Is stretching part of your ritual?
While I was a dance major, I had a very strict routine that consisted of getting up at 6:00am, making coffee in my leotard, driving to school by 7:30am (to grab my super secret parking space in downtown Chicago), and entering the studio for morning ballet class before anyone else had arrived. The sun would peak through the windows creating a beautiful, peaceful place for me to be alone without the distraction of other dancers, teachers or fluorescent lights.
Five days out the week I followed this routine, and without fail the first thing I would do is lay down on the ground, stick my feet over my head and stretch.
I never gave much thought at that time as to whether or not stretching before class was beneficial. It is just something we dancers do. We arrive early (never on time) and stretch. Many ballet teachers give a warm-up or stretching exercises to the class before even beginning the barre. I remember being told as a young dancer “you must be fully warm before you ever do your first plie.” You feel that morning crunchiness in your joints, the little tug in your hamstrings, and just “stretch it out.”
To stretch or not to stretch?
The idea of stretching before physical activity is not unique to dance. I recall those days of P.E. where we would all stand and stretch together before going to play whatever sport was featured that day. In fact, studies performed as recently as 1989 have declared stretching to be “essential” in preventing injury and enhancing performance by increasing the elasticity and range of motion (ROM) of the muscle (1). It is by this presumption that we came to believe that you must stretch before completing any sort of vigorous physical activity, and this opinion is still held by a great many P.E. and dance teachers, not to mention personal trainers, physical therapists, sports physicians and athletic coaches (2).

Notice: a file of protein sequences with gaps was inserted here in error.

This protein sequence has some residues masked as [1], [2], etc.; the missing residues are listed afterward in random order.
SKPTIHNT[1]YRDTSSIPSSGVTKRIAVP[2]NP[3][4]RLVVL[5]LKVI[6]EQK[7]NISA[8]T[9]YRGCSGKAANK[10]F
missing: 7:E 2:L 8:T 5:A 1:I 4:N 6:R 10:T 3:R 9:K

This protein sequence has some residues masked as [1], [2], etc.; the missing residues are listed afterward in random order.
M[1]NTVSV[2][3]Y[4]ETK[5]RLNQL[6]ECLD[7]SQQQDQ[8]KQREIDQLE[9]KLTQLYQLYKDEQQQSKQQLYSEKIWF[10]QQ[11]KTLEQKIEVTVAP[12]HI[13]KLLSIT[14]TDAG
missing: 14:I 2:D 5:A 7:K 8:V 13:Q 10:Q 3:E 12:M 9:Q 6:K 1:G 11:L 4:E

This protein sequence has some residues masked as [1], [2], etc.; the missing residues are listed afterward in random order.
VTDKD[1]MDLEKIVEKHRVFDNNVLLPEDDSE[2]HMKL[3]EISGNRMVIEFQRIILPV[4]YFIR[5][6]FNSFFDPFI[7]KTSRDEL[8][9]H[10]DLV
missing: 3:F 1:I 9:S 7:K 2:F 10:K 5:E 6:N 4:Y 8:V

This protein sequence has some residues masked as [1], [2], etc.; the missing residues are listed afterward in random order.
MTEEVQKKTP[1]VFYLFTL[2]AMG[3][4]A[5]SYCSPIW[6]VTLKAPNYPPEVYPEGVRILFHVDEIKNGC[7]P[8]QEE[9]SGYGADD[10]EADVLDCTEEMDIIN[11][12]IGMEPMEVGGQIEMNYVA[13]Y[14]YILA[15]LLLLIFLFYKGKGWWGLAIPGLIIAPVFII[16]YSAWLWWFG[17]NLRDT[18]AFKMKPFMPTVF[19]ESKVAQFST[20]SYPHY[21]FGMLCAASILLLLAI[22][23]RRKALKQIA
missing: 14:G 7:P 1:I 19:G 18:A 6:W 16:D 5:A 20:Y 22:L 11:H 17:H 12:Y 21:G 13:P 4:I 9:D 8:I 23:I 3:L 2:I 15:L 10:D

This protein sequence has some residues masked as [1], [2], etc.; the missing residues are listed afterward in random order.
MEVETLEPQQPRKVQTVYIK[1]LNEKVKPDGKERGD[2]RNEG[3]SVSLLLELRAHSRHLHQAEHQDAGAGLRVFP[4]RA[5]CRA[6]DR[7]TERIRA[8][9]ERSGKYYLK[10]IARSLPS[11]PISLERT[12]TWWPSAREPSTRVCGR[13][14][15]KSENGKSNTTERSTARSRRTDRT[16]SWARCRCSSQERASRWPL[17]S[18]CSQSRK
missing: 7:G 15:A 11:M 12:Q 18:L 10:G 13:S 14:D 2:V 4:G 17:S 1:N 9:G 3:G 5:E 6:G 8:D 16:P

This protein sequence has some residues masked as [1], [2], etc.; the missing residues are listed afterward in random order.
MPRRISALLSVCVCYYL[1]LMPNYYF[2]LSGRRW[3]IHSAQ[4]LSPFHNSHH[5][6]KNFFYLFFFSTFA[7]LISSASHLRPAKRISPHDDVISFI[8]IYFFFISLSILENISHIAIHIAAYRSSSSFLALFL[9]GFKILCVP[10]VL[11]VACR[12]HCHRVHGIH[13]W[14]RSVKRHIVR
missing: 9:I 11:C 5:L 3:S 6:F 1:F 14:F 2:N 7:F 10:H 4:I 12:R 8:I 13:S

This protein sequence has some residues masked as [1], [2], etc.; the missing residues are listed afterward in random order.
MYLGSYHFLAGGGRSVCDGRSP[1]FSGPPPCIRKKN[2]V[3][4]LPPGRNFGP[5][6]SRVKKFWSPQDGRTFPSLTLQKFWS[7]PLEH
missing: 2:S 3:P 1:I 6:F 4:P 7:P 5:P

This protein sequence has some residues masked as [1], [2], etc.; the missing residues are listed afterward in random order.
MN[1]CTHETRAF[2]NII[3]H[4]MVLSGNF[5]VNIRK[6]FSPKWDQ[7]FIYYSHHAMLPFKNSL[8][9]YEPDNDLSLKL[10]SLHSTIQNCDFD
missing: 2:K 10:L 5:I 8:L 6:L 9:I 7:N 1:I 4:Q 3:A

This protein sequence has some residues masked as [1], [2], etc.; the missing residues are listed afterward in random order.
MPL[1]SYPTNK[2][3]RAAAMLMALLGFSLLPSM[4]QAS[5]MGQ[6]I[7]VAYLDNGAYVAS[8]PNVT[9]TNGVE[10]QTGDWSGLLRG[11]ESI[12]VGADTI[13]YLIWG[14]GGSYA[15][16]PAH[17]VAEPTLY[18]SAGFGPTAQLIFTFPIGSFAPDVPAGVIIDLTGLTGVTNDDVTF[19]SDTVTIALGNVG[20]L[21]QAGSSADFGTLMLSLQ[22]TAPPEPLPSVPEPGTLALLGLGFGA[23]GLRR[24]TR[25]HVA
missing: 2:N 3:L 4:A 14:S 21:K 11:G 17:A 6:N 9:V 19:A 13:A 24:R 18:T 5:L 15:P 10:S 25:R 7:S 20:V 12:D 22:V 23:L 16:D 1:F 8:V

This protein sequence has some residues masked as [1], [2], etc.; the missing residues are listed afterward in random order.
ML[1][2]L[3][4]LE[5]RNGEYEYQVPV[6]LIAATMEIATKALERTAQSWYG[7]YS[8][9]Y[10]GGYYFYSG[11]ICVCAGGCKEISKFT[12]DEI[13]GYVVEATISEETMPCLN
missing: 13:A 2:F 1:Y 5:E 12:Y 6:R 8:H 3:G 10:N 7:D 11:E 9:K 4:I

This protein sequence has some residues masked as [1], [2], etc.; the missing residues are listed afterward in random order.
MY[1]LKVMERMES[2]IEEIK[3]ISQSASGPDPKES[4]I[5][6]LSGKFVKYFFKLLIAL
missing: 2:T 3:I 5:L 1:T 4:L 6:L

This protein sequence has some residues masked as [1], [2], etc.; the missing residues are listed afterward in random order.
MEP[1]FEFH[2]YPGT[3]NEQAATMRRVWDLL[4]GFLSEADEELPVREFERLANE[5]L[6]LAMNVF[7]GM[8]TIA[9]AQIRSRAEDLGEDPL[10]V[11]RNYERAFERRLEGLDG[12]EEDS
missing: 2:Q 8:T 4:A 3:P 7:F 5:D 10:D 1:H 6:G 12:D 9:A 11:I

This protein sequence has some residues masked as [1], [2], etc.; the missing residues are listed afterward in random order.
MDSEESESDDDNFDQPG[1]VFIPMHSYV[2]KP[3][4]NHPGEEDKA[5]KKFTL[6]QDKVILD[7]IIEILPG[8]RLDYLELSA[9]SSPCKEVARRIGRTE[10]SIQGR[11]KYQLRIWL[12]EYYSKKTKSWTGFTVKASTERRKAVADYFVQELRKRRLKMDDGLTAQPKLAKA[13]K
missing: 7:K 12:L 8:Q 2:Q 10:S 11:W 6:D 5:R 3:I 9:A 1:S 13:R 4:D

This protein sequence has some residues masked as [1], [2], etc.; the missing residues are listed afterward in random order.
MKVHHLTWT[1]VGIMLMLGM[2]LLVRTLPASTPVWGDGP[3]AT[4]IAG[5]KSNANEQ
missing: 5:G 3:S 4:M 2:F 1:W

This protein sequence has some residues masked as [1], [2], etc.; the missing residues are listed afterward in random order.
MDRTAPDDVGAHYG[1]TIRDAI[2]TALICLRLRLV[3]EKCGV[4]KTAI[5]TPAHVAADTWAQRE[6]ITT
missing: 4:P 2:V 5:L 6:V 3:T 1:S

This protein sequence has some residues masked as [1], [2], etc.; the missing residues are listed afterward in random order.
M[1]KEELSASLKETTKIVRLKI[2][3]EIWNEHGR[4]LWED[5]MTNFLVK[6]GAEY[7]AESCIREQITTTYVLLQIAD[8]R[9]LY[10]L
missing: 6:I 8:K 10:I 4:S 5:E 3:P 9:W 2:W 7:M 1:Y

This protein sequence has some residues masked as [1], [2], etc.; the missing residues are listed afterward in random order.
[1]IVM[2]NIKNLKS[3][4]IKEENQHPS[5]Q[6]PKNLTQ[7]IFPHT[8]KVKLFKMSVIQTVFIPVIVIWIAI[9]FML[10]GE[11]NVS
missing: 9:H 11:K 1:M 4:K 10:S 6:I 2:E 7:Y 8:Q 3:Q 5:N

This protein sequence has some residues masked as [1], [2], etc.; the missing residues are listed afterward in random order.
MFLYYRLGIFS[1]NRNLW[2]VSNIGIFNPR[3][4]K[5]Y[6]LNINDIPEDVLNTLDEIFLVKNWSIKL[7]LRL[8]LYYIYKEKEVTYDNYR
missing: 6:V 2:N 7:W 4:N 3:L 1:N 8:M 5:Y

More recent research has questioned the commonly held belief that stretching before activity is beneficial to performance and prevents injury. In fact, there is some evidence to suggest that stretching can have detrimental effects on performance, and may even INCREASE the risk of injury…
But aren’t there different ways to stretch?
There are five major types of stretching: static, dynamic, proprioceptive neuromuscular facilitation, ballistic stretching, and eccentric lengthening. For the purpose of this article, we can work with the two most common forms of stretching (static and dynamic). You may see both types in your dance classes or do them on your own. The other types of stretching are usually employed in a therapeutic setting with the help of a clinician. Here’s a summary of the difference between the two types:
Now, let’s assume that you aren’t lucky enough to be one of those hyper-flexible Gumbi-type dancers that can walk into a studio cold and plop down into the splits. That is a whole other issue that carries its own set of benefits and challenges. Instead, you are a dancer of average flexibility. You have no problem extending to 90-degrees, and once you are warm you can easily accomplish the splits and higher extensions. However, when you first enter the studio, you feel that pinch and that crunch. In the traditional thinking, you are like me: the dancer who comes in early to sit on the floor in a straddle, or plow, or forward bend until the pinch slowly begins to ease and feel less pinch-y. This type of stretch is called static—where you choose a position at the end of your ROM (range of motion) that targets a particular muscle, and hold it.